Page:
2. Companies are reinventing themselves. Largely as a result of these innovations, companies will continue to find themselves crossing sectoral lines and entering new lines of business. I wrote in 2006 about the "new energy companies," old-line companies like chemical manufacturers, auto makers, IT companies, and food processors that have found themselves in the energy business. That trend has accelerated as the aforementioned technological convergence takes shape. So, too, with green building, as I noted recently: a new wave of old-line companies (think Firestone and Sanyo) are now in that sector, too. Each of these players brings new energy and momentum to the green business arena. Meanwhile, early-stage companies are getting out of the lab and off the ground, invigorated by capital flows that, while recently slowed, are beginning to rebound. Slowly but surely, some of these innovators are going public or are being swallowed by bigger fish, extending their capabilities and reach.
3. Sustainability is becoming about more than just the environment. This is long overdue. One of the more frustrating trends of the past decade was the conflating of "green" with "sustainability." The latter, of course, means much more than environmental responsibility, though you wouldn't know that listening to most corporate marketers and PR firms, which treated the two terms as one and the same. But that's changing. The social side of sustainability — a broad swath of topics including working conditions, community impacts, human rights, product safety, access to education and health care, increased opportunity for all, and more — is beginning to be considered by some large companies. It is showing up in corporate "responsibility" reports, of course, but also in the design and delivery of products and services for the poor, both in developed and developing countries. It is showing up in corporate concerns over obesity, product safety, access to clean water, and dozens of other things. Some of the companies involved were dragged to these issues by activists, but that's how many of today's environmental leaders were born — companies like Nike, McDonald's, Starbucks, Home Depot, and others. To be sure, the social side of sustainability remains early-stage, but the trends are encouraging.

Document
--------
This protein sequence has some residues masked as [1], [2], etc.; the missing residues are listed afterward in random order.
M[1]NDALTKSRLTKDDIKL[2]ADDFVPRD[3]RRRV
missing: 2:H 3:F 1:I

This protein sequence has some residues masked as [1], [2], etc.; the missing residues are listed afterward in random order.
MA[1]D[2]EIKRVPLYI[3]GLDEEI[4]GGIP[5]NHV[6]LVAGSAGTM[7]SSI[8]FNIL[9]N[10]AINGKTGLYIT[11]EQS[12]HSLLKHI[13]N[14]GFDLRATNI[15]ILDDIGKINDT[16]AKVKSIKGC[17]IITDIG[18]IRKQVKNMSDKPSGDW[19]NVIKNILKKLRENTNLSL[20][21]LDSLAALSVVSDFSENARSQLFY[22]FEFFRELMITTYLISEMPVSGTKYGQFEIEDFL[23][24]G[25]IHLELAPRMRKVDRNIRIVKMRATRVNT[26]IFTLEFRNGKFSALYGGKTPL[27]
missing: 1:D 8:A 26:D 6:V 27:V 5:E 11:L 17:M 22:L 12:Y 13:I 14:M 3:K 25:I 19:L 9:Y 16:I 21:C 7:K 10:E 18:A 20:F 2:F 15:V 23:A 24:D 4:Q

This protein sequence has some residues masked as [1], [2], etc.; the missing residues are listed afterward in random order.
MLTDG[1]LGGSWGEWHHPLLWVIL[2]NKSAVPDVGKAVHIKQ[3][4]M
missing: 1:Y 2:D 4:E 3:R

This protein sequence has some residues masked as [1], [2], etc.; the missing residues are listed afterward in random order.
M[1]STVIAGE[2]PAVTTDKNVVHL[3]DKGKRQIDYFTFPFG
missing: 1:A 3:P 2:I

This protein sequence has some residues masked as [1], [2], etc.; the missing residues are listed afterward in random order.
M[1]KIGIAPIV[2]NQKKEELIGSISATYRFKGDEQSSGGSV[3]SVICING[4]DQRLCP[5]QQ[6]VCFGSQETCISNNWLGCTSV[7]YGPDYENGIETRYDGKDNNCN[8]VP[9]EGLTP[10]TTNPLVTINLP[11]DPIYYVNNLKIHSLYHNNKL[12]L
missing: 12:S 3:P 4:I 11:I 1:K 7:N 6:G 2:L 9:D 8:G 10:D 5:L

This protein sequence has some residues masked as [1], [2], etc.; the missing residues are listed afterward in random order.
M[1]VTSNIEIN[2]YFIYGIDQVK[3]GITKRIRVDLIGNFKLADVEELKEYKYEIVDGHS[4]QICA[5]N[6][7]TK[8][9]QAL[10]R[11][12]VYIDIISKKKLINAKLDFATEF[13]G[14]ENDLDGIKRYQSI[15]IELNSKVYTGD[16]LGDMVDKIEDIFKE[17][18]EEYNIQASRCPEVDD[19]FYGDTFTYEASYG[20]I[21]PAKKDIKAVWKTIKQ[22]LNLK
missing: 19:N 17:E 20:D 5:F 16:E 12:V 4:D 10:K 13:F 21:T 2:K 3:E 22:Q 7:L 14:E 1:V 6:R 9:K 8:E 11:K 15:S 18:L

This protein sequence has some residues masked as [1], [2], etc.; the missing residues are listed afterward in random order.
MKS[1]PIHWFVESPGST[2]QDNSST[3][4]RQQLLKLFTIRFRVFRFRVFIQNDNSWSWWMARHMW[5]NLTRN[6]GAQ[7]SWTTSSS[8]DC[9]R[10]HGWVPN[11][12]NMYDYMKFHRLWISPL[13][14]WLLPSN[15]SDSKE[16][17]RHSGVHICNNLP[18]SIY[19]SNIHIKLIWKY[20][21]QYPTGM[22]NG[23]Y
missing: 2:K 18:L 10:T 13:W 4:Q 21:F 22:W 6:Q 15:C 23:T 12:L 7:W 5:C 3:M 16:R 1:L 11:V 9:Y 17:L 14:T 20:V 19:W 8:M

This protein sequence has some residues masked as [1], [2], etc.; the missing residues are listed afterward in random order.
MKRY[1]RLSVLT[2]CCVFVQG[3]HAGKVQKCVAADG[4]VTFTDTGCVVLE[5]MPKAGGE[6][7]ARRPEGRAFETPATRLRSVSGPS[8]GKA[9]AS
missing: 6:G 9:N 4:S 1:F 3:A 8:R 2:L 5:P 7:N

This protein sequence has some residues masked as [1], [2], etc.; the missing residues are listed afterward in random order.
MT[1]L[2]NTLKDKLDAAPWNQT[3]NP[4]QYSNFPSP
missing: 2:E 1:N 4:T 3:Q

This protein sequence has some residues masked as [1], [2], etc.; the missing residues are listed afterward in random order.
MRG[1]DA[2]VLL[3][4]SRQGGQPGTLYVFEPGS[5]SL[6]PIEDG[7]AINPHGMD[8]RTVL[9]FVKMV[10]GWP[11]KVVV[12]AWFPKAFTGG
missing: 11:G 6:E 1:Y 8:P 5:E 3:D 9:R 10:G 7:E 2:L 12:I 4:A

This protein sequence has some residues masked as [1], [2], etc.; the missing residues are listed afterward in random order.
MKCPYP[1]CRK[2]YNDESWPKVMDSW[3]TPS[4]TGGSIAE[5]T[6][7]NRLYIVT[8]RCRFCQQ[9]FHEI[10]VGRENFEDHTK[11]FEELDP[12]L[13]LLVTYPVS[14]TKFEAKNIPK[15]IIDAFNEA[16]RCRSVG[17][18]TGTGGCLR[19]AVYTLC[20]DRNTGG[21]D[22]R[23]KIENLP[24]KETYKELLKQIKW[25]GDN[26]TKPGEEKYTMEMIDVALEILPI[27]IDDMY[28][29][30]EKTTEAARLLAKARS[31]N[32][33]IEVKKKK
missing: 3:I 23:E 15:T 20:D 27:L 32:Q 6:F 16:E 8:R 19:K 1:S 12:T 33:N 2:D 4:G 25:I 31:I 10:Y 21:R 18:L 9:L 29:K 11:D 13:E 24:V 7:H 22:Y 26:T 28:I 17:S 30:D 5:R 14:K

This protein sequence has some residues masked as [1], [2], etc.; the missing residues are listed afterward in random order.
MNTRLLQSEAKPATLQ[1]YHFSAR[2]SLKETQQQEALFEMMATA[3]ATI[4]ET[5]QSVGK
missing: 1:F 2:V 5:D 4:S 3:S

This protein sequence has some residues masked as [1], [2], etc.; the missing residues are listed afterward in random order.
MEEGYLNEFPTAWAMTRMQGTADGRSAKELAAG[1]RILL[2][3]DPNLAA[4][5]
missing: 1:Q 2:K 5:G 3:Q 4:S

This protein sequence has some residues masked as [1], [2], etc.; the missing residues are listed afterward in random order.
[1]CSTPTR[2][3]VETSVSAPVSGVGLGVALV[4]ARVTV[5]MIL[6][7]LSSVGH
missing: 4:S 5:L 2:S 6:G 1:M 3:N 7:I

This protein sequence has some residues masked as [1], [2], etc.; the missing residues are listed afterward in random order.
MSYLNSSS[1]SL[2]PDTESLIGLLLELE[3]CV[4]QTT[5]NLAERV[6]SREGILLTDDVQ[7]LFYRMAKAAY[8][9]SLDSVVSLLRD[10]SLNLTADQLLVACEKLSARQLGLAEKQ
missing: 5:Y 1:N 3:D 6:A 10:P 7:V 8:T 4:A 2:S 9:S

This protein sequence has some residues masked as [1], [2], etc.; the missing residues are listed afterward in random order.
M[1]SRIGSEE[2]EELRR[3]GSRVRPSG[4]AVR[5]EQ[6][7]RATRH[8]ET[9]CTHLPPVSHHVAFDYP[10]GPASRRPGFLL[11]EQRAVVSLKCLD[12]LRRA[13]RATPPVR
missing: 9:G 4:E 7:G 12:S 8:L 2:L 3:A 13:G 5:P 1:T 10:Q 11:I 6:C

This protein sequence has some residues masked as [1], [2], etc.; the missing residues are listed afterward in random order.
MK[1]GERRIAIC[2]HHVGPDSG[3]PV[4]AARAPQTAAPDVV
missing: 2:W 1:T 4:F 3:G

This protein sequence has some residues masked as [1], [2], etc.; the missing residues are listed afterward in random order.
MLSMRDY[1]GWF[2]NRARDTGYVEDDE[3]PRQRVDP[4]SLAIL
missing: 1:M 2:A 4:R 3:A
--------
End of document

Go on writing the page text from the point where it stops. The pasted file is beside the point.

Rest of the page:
At the end of the day — and the decade — how does all of this stack up? I won't venture to say. There are too many unknowables that could help or hinder the shift to greener companies and economies: the vagaries of world economics, rapid technological developments, dramatic political shifts, fast-emerging impacts of climate change, roller-coaster oil prices, natural disasters, populist movements, and many others.
One thing is certain about the green business decade before us: It will be at least as interesting as the one just passed. Whether that's a good thing or not remains to be seen.